Is there a product that you think has the potential to yield you more profit? Whenever you think that there’s scope to improve the profit margins through your products/ subscription renewals, or any additional services you offer, it’s time to set a profit quota for your sales reps. 

For example, you can incentivize the sales reps who earn you a $10,000 profit on a product that is otherwise trending low in your sales CRM ledger.

Forecast quota

Let’s say you’re rolling out a product upgrade, and you want to forecast how much revenue it could generate so that you can set clear, attainable quotas for your sales team. This is when the forecast quota comes into the picture. The forecast quota is based on the historical data of your previous sales, and you can leverage it to derive accurate sales forecasts. 

For example, your sales team closed 90 deals in the last quarter. Now, you are selling your upgraded SaaS product to your existing as well as new customers. Based on the previous sales data and sales conversations with your existing clients and potential customers, you can derive the likelihood of the number of deals you can close and then predict the revenue they would bring in.

Luckily, sales intelligence software (like Wingman) can provide you with these KPIs for sales enablement to forecast accurate metrics. Wingman leverages your pre-recorded sales phone calls and the historical performance of your salespeople to give you actionable insights for setting sales forecast quotas.

Activity quota

Activity quota is the target for executing sales activities such as making x number of calls and sending y number of follow-up emails. Small activity quotas complete the bigger picture of closing a deal by moving a qualified lead down the sales funnel. Activity quota helps you get a 360º visibility into each sales rep’s deals and the efforts that they are making on a regular basis - helping you go beyond just what the final numbers convey - for assessing their sales performance. 

Volume quota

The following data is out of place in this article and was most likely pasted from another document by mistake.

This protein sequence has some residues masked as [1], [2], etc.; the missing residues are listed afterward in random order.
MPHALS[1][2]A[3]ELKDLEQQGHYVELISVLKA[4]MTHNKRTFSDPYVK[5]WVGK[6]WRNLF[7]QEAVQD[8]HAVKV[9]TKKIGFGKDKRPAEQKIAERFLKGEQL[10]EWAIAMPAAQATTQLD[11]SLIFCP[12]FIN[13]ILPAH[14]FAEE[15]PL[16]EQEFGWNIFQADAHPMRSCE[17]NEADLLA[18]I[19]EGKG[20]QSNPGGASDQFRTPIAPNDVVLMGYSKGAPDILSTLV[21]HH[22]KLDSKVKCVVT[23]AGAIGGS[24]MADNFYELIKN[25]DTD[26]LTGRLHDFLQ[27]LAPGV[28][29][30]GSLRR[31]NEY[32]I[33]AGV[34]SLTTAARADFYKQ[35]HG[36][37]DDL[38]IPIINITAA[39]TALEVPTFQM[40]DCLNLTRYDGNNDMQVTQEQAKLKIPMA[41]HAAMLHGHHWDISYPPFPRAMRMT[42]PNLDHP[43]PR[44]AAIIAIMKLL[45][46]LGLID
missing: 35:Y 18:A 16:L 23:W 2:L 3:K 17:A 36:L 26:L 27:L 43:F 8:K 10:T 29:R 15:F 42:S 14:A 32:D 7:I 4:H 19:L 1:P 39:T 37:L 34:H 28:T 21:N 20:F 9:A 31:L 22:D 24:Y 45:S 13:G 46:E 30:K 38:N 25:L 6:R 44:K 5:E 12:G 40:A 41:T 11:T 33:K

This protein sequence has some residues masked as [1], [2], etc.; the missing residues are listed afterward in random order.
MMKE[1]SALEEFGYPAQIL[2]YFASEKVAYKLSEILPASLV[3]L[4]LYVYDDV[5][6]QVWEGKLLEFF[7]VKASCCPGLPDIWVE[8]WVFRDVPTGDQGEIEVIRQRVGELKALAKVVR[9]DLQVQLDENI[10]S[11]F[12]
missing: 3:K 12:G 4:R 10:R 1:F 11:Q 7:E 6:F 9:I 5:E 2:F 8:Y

Clearly, volume quotas are directly related to how many products you sell. However, there’s more to it. You can further utilize this type of sales quota to sell more to a specific buyer persona or to increase the sales volume of a particular product. For example, you need to increase the number of sales for enterprise-level prospects. So, you can set the quota for your sales reps to close four out of ten deals with small or mid-sized businesses every month. 

Combination quota

Expanding on the same example we used for volume quota, let’s say that you want every sales rep to generate $12,000 of sales revenue every month. Now, you can combine the volume quota with the revenue quota for your salespeople to accomplish these sales goals as the end-game:

  1. To close more deals with enterprise-level prospects
  2. To increase the sales revenue at the same time

Set a combination quota to hit $12,000 in sales revenue and at least four deals to be closed with the enterprise-level prospects.

Sales goals vs sales quotas 

If a sales goal is that Porsche you’ve wanted to buy for so long, sales quotas are the recurring monthly deposits in your savings account until you can finally buy the car of your dreams. 

Here are a few differences between sales quotas and goals:

Sales Quotas

  1. Sales goals are the long-term objectives based on your aspirations and ambitions to drive business growth and high ROI. 
  2. Example: Increasing the sales for larger clients

Sales Goals

  1. Sales quotas are time-sensitive targets that you set for your sales teams. They have to be achieved in that timeframe to reach the ultimate sales goal.
  2. Example: Closing five enterprise-level qualified leads every month

Common sales goals & how sales quotas help achieve them

Pushing up the sales revenue

Sales goal:

Increasing the sales revenue is the most fundamental sales goal for any sales organization and it’s just as tough to attain this goal without hitting smaller sales quotas.